Tuesday, 29 June 2010

Parkour As a way of Life - ZENO

I have been doing a lot of thinking before, during and after my training and thinking why do I do Parkour and why I feel so passionate about it?

I started Parkour after seeing it on the TV (when I use to watch TV). I was impressed by the fluid movement, strength and power being executed. It reminded me also of when I was a kid, jumping wall gaps and climbing walls and trees, but on a more serious and higher level. So I browsed the internet looking for Parkour group in my area, and was happy to find Glasgow Parkour where I met up with local Traceurs and my journey began...

I knew it would take a long time and hard work to achieve a descent level of Parkour. And that I would have to be patient too, in letting my mind and body develop together.

The reasons I do Parkour are:
* Improve myself
* Positive inspiration
* Survival skill (help, chase and escape)
* Beat Stress
* To learn and to teach

Improve myself

A Traceur’s/Traceues’ journey is an infinite ascending and path. On this difficult path are many rewards (body, mind & spirit) with true greatness as well as hard times, much like life really.

It is good to move or reflect on your environment knowing you are competent of your abilities. And should you have a weakness, challenge it!!! Improve on it. I feel if you are strong in body and mind then you will be strong in spirit. Positive things happen to positive people.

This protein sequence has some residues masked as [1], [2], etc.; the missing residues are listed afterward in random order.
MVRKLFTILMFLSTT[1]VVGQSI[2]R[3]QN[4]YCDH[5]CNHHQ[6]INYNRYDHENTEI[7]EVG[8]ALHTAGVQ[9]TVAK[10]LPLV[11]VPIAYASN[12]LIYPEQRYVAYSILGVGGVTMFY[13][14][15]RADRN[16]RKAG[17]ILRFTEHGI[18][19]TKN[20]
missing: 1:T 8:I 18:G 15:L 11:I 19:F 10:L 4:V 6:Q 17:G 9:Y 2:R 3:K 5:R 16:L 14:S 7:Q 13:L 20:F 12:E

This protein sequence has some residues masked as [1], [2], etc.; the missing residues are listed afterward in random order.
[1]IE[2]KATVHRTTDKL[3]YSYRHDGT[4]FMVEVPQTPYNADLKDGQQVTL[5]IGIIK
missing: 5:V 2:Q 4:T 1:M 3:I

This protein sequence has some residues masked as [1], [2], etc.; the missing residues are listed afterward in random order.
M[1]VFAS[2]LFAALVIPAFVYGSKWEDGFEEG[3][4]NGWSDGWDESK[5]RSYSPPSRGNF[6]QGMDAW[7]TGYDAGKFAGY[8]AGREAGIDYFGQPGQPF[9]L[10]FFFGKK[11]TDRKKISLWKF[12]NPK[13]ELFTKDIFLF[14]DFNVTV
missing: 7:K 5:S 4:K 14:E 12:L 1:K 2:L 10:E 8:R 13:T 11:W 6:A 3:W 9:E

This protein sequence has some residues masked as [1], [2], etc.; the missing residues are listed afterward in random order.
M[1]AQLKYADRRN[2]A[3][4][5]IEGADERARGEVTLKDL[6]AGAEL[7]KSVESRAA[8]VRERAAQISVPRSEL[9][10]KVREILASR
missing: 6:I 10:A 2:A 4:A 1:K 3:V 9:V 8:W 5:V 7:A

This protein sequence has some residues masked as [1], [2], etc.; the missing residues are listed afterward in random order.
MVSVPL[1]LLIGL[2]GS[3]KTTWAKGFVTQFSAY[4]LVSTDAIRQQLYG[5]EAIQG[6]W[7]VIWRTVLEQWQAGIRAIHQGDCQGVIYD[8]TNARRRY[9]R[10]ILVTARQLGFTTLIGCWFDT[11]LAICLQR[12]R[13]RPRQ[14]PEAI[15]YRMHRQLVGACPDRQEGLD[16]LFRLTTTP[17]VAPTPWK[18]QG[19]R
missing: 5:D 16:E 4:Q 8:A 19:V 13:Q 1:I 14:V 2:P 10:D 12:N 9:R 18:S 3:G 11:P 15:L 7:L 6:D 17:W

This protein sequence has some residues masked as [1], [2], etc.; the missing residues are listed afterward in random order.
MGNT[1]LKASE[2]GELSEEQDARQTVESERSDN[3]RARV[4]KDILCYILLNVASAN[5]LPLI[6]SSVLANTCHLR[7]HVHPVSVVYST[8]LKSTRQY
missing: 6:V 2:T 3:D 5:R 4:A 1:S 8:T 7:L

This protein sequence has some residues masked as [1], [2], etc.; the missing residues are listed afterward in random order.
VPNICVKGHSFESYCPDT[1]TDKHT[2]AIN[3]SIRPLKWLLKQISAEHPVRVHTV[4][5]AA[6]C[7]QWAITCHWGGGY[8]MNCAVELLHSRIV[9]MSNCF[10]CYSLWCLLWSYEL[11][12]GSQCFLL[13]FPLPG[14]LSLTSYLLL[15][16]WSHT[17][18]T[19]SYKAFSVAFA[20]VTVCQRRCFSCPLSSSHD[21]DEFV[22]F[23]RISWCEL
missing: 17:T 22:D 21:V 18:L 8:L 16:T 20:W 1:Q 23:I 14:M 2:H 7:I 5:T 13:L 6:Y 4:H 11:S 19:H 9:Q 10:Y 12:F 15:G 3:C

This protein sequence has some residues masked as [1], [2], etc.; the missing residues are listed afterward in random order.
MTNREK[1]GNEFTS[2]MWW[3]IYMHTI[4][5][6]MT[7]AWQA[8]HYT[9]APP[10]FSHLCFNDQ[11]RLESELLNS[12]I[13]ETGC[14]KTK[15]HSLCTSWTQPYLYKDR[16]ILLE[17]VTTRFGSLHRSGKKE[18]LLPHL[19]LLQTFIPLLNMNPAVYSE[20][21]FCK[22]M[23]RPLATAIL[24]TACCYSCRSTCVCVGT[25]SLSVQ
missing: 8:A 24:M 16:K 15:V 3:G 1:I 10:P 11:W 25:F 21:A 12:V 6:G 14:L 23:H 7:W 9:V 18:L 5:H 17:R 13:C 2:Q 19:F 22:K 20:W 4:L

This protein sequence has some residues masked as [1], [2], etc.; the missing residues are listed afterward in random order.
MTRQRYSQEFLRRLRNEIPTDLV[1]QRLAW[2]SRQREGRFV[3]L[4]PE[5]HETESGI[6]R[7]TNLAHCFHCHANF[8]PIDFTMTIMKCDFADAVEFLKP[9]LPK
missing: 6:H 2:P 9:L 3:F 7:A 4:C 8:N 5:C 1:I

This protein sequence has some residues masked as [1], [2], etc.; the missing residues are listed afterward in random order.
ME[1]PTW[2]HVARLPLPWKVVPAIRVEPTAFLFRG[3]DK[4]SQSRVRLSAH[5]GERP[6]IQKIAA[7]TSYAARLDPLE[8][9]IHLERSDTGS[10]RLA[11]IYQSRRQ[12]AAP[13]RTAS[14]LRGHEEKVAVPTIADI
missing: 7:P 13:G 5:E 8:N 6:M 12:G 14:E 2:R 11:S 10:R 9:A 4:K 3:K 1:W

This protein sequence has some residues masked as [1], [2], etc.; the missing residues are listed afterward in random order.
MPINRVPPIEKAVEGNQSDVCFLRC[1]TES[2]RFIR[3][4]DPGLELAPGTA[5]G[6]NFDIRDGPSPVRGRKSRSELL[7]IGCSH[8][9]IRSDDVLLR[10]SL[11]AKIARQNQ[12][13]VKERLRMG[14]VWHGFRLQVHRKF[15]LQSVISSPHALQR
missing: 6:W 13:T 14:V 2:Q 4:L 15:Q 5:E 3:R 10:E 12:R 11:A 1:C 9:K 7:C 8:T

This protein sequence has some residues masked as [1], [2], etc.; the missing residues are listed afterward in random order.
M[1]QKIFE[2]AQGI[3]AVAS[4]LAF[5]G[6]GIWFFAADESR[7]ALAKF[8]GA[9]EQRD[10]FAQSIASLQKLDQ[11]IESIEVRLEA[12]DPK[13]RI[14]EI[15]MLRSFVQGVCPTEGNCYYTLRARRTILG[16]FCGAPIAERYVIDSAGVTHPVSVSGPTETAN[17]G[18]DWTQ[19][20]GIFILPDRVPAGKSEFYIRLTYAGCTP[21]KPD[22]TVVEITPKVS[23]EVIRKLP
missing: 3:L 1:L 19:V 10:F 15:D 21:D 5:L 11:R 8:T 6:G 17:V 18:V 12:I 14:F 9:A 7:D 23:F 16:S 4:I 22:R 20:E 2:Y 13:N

Positive inspiration

I take inspiration from my Traceurs and Traceuses I train with. I take inspiration from Traceurs and Traceuses I have met, chatted to and watched videos of from all over the world. In return I like to give back that positive energy back, and keep a balance.

Survival skill
Parkour in its essence is a survival skill on whether to help, chase or escape. And therefore a Traceur/Traceuse should be always training, even when not training. What do I mean by that? Well I train most days of the week - I am out either practicing technical moves or body conditioning. However my Parkour training does not stop when I get home or go about other duties in life. I am always thinking about my movement and my surrounding environment. I could be in a restaurant or on a form of transport; I will be thinking and running over in my mind routes of escape or arrival.

It is always important to be always thinking about your movement (before, during and after), and when you become strong, skilled and useful you will no longer need to think, you will just know. On various occasions I have spent time teaching an individual the importance of landing quietly and correctly, only to watch them perform another move such as a cat leap, so happy they made the leap; they forget and land all loud and sloppy. Parkour should always be a state of mind so be aware of it and yourself at all times.